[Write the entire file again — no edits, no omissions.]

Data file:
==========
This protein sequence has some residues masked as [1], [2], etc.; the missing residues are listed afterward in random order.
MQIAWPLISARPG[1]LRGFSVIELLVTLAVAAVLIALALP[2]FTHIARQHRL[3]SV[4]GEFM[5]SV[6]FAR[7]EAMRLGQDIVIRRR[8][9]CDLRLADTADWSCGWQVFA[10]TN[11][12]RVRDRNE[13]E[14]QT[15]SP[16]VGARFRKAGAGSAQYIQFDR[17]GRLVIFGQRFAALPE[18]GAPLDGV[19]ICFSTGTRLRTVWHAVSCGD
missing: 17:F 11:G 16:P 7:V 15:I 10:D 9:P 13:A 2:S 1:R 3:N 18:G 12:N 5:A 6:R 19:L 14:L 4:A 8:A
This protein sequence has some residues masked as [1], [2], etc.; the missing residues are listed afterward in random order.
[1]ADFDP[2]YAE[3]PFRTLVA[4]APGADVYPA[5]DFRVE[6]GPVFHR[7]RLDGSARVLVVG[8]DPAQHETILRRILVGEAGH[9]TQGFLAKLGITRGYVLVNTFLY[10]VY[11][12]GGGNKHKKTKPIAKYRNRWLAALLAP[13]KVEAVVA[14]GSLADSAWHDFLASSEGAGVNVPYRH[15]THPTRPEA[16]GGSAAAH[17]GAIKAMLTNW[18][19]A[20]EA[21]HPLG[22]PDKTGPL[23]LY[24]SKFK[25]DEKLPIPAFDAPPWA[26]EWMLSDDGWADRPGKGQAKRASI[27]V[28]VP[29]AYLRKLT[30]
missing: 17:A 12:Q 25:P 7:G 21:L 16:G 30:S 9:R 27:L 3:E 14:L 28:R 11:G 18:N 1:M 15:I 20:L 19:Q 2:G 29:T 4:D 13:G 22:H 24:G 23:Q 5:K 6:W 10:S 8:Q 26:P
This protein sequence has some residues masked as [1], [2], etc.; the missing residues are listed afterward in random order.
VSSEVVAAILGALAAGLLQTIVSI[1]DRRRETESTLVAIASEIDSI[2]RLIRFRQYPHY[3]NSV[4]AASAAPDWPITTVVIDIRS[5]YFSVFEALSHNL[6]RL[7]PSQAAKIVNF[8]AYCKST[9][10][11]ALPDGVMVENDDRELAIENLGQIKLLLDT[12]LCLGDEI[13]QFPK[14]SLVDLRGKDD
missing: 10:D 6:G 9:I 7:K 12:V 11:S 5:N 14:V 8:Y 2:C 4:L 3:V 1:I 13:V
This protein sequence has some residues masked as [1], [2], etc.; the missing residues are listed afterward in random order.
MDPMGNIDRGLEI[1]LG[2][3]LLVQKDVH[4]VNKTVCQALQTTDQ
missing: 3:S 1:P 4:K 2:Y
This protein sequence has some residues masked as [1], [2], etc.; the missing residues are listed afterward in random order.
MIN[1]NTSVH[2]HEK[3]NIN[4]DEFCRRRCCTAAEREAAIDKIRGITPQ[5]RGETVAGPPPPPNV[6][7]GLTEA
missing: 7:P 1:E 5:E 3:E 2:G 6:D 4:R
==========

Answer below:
This protein sequence has some residues masked as [1], [2], etc.; the missing residues are listed afterward in random order.
MQIAWPLISARPG[1]LRGFSVIELLVTLAVAAVLIALALP[2]FTHIARQHRL[3]SV[4]GEFM[5]SV[6]FAR[7]EAMRLGQDIVIRRR[8][9]CDLRLADTADWSCGWQVFA[10]TN[11][12]RVRDRNE[13]E[14]QT[15]SP[16]VGARFRKAGAGSAQYIQFDR[17]GRLVIFGQRFAALPE[18]GAPLDGV[19]ICFSTGTRLRTVWHAVSCGD
missing: 17:F 11:G 16:P 7:V 15:I 10:D 9:P 13:A 2:S 1:R 3:N 18:G 12:N 5:A 6:R 19:L 14:L 4:A 8:A
This protein sequence has some residues masked as [1], [2], etc.; the missing residues are listed afterward in random order.
[1]ADFDP[2]YAE[3]PFRTLVA[4]APGADVYPA[5]DFRVE[6]GPVFHR[7]RLDGSARVLVVG[8]DPAQHETILRRILVGEAGH[9]TQGFLAKLGITRGYVLVNTFLY[10]VY[11][12]GGGNKHKKTKPIAKYRNRWLAALLAP[13]KVEAVVA[14]GSLADSAWHDFLASSEGAGVNVPYRH[15]THPTRPEA[16]GGSAAAH[17]GAIKAMLTNW[18][19]A[20]EA[21]HPLG[22]PDKTGPL[23]LY[24]SKFK[25]DEKLPIPAFDAPPWA[26]EWMLSDDGWADRPGKGQAKRASI[27]V[28]VP[29]AYLRKLT[30]
missing: 17:A 12:Q 25:P 7:G 21:L 16:G 30:S 9:R 27:L 3:E 14:L 28:R 11:G 18:N 1:M 15:I 20:L 19:Q 2:G 29:T 4:D 13:G 22:H 24:G 23:Q 5:K 6:W 10:S 8:Q 26:P
This protein sequence has some residues masked as [1], [2], etc.; the missing residues are listed afterward in random order.
VSSEVVAAILGALAAGLLQTIVSI[1]DRRRETESTLVAIASEIDSI[2]RLIRFRQYPHY[3]NSV[4]AASAAPDWPITTVVIDIRS[5]YFSVFEALSHNL[6]RL[7]PSQAAKIVNF[8]AYCKST[9][10][11]ALPDGVMVENDDRELAIENLGQIKLLLDT[12]LCLGDEI[13]QFPK[14]SLVDLRGKDD
missing: 10:D 6:G 9:I 7:K 12:V 11:S 5:N 14:V 8:Y 2:C 4:L 3:V 1:I 13:V
This protein sequence has some residues masked as [1], [2], etc.; the missing residues are listed afterward in random order.
MDPMGNIDRGLEI[1]LG[2][3]LLVQKDVH[4]VNKTVCQALQTTDQ
missing: 3:S 1:P 4:K 2:Y
This protein sequence has some residues masked as [1], [2], etc.; the missing residues are listed afterward in random order.
MIN[1]NTSVH[2]HEK[3]NIN[4]DEFCRRRCCTAAEREAAIDKIRGITPQ[5]RGETVAGPPPPPNV[6][7]GLTEA
missing: 7:P 1:E 5:E 3:E 2:G 6:D 4:R